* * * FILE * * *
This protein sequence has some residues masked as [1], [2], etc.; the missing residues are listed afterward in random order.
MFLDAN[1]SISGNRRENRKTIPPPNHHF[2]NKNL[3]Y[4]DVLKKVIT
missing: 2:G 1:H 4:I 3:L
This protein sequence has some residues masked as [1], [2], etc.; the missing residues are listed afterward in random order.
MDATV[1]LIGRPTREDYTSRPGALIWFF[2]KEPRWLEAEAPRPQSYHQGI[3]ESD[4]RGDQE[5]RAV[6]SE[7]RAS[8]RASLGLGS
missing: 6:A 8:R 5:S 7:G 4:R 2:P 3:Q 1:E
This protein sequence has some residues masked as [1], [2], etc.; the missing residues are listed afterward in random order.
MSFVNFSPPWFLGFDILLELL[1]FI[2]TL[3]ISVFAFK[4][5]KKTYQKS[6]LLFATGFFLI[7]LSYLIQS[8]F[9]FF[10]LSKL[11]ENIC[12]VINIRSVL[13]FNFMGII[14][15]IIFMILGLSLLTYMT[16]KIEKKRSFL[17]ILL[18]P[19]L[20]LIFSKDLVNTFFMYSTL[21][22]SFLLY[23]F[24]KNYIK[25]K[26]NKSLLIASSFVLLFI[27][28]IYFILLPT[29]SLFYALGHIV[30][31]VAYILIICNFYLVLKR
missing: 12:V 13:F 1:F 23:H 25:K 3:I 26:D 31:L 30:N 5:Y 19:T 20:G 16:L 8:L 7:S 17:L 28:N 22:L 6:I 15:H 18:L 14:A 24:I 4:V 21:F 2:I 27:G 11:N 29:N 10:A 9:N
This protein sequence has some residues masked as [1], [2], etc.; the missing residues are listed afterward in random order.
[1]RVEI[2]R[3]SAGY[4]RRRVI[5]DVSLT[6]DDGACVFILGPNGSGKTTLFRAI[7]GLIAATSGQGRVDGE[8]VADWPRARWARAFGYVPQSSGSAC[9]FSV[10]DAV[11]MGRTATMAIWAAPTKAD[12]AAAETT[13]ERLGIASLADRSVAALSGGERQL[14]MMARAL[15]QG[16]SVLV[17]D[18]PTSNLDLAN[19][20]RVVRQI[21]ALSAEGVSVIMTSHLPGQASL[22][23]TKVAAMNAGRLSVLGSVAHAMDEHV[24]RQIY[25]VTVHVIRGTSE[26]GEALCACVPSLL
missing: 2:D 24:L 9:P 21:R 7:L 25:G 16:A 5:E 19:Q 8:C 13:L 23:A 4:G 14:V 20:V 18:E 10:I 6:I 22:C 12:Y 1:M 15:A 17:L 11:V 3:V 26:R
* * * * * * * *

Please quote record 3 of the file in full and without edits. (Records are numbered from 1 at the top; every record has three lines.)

This protein sequence has some residues masked as [1], [2], etc.; the missing residues are listed afterward in random order.
MSFVNFSPPWFLGFDILLELL[1]FI[2]TL[3]ISVFAFK[4][5]KKTYQKS[6]LLFATGFFLI[7]LSYLIQS[8]F[9]FF[10]LSKL[11]ENIC[12]VINIRSVL[13]FNFMGII[14][15]IIFMILGLSLLTYMT[16]KIEKKRSFL[17]ILL[18]P[19]L[20]LIFSKDLVNTFFMYSTL[21][22]SFLLY[23]F[24]KNYIK[25]K[26]NKSLLIASSFVLLFI[27][28]IYFILLPT[29]SLFYALGHIV[30][31]VAYILIICNFYLVLKR
missing: 12:V 13:F 1:F 23:H 25:K 3:I 26:D 31:L 30:N 5:Y 19:T 20:G 16:L 8:L 7:S 17:L 28:N 22:L 6:I 15:H 18:L 14:A 24:I 4:V 21:F 2:I 27:G 11:N 29:N 10:A 9:N